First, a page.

Hydrogen, Natural Gas, Electricity, and Heat From Landfill Gas: Integration of Emerging Technologies for a Quad-Generation Demonstration Project

Utilizing landfill gas (LFG) for bioenergy production is difficult. Not only is the gas saturated with water and high in hydrogen sulfide, it also contains contaminants from a list of over 300 troublesome chemicals, including siloxanes, which can impair or disable equipment operation. Despite these challenges, a robust LFG cleanup system, invented and developed by Acrion Technologies, Inc. (Acrion), has been demonstrated at the Rutgers EcoComplex to clean LFG to acceptable levels for the FuelCell Energy, Inc. (FCE) molten carbonate "Direct Fuel Cell". Acrion's smallest commercial scale LFG cleanup system treats 300 standard cubic feet per minute (scfm) of raw LFG at 50% methane content to produce 150 scfm of clean methane - enough methane to power the fuel cell (approximately 50 scfm) and produce compressed natural gas (CNG) for transportation fuel (approximately 100 scfm or about 1150 gasoline gallons equivalent per day). Acrion's LFG cleanup process can also recover food-grade liquid CO₂ as a coproduct. FCE's 300 kW fuel cell can also produce up to 150 kg per day of excess hydrogen gas that, at an experimental level, has been cleaned to pure hydrogen. Using proven Linde, Incorporated technology, the cleaned methane and hydrogen can then be compressed and dispensed as transportation fuel. Electricity and heat from the fuel cell will be used by the equipment and the EcoComplex building. Excess electricity will be exported to the local power grid. The overall goal of this project is to perform an Engineering, Environmental, and Economic Analysis of an integrated system of these emerging technologies that will utilize landfill gas to produce hydrogen, compressed natural gas, electricity, heat and possibly liquid carbon dioxide. The final product will be a report that can be used by project developers for financing and building a demonstration system at the Rutgers EcoComplex and for commercializing the integrated system at landfills and anaerobic digesters throughout the US. The EcoComplex's close proximity to Interstates 95 and 295 makes it an ideal location to dispense fuel for the proposed "Route 95 Hydrogen Highway". LFG and anaerobic digester gas are an abundant, renewable fuel resources in the Northeastern USA. Transportation fuels produced by this system will reduce greenhouse gas (GHG) emissions through cleaner burning engine technology, as compared with gasoline and diesel engines.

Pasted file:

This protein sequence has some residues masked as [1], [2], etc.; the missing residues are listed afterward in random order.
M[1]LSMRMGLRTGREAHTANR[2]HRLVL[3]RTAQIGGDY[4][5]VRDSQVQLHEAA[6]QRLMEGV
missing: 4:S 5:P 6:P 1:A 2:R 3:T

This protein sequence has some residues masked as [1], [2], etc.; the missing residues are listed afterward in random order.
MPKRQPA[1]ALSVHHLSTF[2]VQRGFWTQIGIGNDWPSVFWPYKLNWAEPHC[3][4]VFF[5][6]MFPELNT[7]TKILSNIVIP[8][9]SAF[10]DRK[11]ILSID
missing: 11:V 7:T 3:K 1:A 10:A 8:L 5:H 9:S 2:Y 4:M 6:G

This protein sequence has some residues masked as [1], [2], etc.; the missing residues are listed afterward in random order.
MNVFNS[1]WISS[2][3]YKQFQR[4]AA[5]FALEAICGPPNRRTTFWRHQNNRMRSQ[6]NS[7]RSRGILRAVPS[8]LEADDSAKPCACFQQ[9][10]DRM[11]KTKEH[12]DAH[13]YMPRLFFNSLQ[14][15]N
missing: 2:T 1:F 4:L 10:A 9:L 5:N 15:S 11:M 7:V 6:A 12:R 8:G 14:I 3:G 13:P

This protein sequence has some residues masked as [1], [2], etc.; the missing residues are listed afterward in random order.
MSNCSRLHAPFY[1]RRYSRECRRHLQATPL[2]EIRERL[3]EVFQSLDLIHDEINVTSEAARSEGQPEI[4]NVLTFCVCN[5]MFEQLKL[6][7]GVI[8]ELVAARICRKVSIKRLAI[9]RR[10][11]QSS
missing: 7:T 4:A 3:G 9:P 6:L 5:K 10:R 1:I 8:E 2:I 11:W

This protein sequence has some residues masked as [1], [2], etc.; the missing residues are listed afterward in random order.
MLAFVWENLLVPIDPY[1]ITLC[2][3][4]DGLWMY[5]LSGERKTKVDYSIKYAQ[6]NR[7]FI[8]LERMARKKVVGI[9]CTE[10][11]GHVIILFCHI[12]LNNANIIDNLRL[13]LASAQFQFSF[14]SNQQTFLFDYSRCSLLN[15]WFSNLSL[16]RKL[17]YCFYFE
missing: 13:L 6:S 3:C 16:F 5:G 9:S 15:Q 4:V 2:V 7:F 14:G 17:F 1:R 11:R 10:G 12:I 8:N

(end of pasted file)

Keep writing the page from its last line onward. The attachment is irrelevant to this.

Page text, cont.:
• Supplemental Notes:
    • Program Information: Advanced Research, Biobased Research


  • English


  • Status: Completed
  • Sponsor Organizations:

    Research and Innovative Technology Administration

    Department of Transportation
    1200 New Jersey Avenue, SE
    Washington, DC  United States  20590
  • Project Managers:

    Johnson, Shawn

  • Performing Organizations:

    Rutgers University, New Brunswick

    New Brunswick, NJ  United States  08901
  • Principal Investigators:

    Specca, David

  • Start Date: 20090701
  • Expected Completion Date: 0
  • Actual Completion Date: 20110930
  • Source Data: RiP Project 25224

Subject/Index Terms

Filing Info

  • Accession Number: 01572259
  • Record Type: Research project
  • Source Agency: Northeast Sun Grant Institute
  • Files: RiP
  • Created Date: Aug 4 2015 1:02AM